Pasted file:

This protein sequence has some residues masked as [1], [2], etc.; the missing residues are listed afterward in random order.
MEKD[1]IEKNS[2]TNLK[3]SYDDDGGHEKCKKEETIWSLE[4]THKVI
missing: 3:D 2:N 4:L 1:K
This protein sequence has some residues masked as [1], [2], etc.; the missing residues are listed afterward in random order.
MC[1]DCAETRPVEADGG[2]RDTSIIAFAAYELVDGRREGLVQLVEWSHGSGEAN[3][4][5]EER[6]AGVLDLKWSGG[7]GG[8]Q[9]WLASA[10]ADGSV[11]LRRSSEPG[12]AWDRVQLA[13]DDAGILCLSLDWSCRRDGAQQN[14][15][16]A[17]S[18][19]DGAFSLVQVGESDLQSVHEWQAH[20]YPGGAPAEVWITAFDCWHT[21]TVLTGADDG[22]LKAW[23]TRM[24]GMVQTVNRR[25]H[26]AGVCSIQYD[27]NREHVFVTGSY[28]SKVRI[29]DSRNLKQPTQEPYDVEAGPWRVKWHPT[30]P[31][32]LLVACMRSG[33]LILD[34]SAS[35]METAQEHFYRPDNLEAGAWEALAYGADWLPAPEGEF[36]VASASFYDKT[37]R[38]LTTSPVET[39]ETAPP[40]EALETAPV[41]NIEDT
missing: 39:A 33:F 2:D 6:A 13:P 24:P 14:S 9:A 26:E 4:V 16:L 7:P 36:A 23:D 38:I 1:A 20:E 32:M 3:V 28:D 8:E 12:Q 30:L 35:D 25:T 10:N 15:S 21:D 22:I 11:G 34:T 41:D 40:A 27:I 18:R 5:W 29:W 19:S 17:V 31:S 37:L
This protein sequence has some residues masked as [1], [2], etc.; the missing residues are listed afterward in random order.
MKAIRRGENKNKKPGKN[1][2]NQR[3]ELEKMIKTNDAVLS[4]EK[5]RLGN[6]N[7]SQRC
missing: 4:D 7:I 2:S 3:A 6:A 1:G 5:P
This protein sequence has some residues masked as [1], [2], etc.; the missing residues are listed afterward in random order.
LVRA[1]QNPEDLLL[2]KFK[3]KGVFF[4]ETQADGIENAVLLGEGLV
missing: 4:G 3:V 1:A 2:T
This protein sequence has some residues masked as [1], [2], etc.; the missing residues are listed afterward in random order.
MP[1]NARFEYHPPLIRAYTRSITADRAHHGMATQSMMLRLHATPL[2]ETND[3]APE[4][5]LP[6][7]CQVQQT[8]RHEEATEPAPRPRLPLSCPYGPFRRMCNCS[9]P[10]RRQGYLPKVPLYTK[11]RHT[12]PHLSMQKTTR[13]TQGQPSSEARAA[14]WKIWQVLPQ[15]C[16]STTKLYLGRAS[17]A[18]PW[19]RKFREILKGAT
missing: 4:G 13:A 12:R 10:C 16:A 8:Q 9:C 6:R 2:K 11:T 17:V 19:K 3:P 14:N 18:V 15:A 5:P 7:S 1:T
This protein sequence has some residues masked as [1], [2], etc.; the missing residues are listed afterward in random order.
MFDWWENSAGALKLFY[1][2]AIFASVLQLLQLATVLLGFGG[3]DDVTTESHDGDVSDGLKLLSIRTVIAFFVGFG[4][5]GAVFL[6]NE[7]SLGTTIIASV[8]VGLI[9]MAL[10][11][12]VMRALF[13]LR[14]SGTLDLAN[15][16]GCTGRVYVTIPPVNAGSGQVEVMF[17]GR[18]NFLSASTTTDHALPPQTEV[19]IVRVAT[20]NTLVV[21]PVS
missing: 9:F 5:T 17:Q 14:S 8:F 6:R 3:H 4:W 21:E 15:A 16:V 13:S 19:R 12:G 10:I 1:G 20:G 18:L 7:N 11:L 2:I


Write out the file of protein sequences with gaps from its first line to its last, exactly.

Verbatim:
This protein sequence has some residues masked as [1], [2], etc.; the missing residues are listed afterward in random order.
MEKD[1]IEKNS[2]TNLK[3]SYDDDGGHEKCKKEETIWSLE[4]THKVI
missing: 3:D 2:N 4:L 1:K
This protein sequence has some residues masked as [1], [2], etc.; the missing residues are listed afterward in random order.
MC[1]DCAETRPVEADGG[2]RDTSIIAFAAYELVDGRREGLVQLVEWSHGSGEAN[3][4][5]EER[6]AGVLDLKWSGG[7]GG[8]Q[9]WLASA[10]ADGSV[11]LRRSSEPG[12]AWDRVQLA[13]DDAGILCLSLDWSCRRDGAQQN[14][15][16]A[17]S[18][19]DGAFSLVQVGESDLQSVHEWQAH[20]YPGGAPAEVWITAFDCWHT[21]TVLTGADDG[22]LKAW[23]TRM[24]GMVQTVNRR[25]H[26]AGVCSIQYD[27]NREHVFVTGSY[28]SKVRI[29]DSRNLKQPTQEPYDVEAGPWRVKWHPT[30]P[31][32]LLVACMRSG[33]LILD[34]SAS[35]METAQEHFYRPDNLEAGAWEALAYGADWLPAPEGEF[36]VASASFYDKT[37]R[38]LTTSPVET[39]ETAPP[40]EALETAPV[41]NIEDT
missing: 39:A 33:F 2:D 6:A 13:P 24:P 14:S 9:A 26:E 4:V 16:L 7:P 36:A 23:D 38:I 1:A 20:E 32:M 3:V 28:D 8:E 12:Q 30:L 35:D 25:T 10:N 15:S 21:D 22:I 11:G 34:T 41:D 40:A 27:I 18:R 5:W 29:W 19:S 17:V 31:S 37:L
This protein sequence has some residues masked as [1], [2], etc.; the missing residues are listed afterward in random order.
MKAIRRGENKNKKPGKN[1][2]NQR[3]ELEKMIKTNDAVLS[4]EK[5]RLGN[6]N[7]SQRC
missing: 4:D 7:I 2:S 3:A 6:A 1:G 5:P
This protein sequence has some residues masked as [1], [2], etc.; the missing residues are listed afterward in random order.
LVRA[1]QNPEDLLL[2]KFK[3]KGVFF[4]ETQADGIENAVLLGEGLV
missing: 4:G 3:V 1:A 2:T
This protein sequence has some residues masked as [1], [2], etc.; the missing residues are listed afterward in random order.
MP[1]NARFEYHPPLIRAYTRSITADRAHHGMATQSMMLRLHATPL[2]ETND[3]APE[4][5]LP[6][7]CQVQQT[8]RHEEATEPAPRPRLPLSCPYGPFRRMCNCS[9]P[10]RRQGYLPKVPLYTK[11]RHT[12]PHLSMQKTTR[13]TQGQPSSEARAA[14]WKIWQVLPQ[15]C[16]STTKLYLGRAS[17]A[18]PW[19]RKFREILKGAT
missing: 4:G 13:A 12:R 10:C 16:A 8:Q 9:C 6:R 2:K 11:T 17:V 19:K 3:P 14:N 18:V 15:A 5:P 7:S 1:T
This protein sequence has some residues masked as [1], [2], etc.; the missing residues are listed afterward in random order.
MFDWWENSAGALKLFY[1][2]AIFASVLQLLQLATVLLGFGG[3]DDVTTESHDGDVSDGLKLLSIRTVIAFFVGFG[4][5]GAVFL[6]NE[7]SLGTTIIASV[8]VGLI[9]MAL[10][11][12]VMRALF[13]LR[14]SGTLDLAN[15][16]GCTGRVYVTIPPVNAGSGQVEVMF[17]GR[18]NFLSASTTTDHALPPQTEV[19]IVRVAT[20]NTLVV[21]PVS
missing: 9:F 5:T 17:Q 14:S 8:F 6:R 3:H 4:W 21:E 15:A 16:V 13:S 19:R 12:G 10:I 1:G 20:G 18:L 7:N 11:L 2:I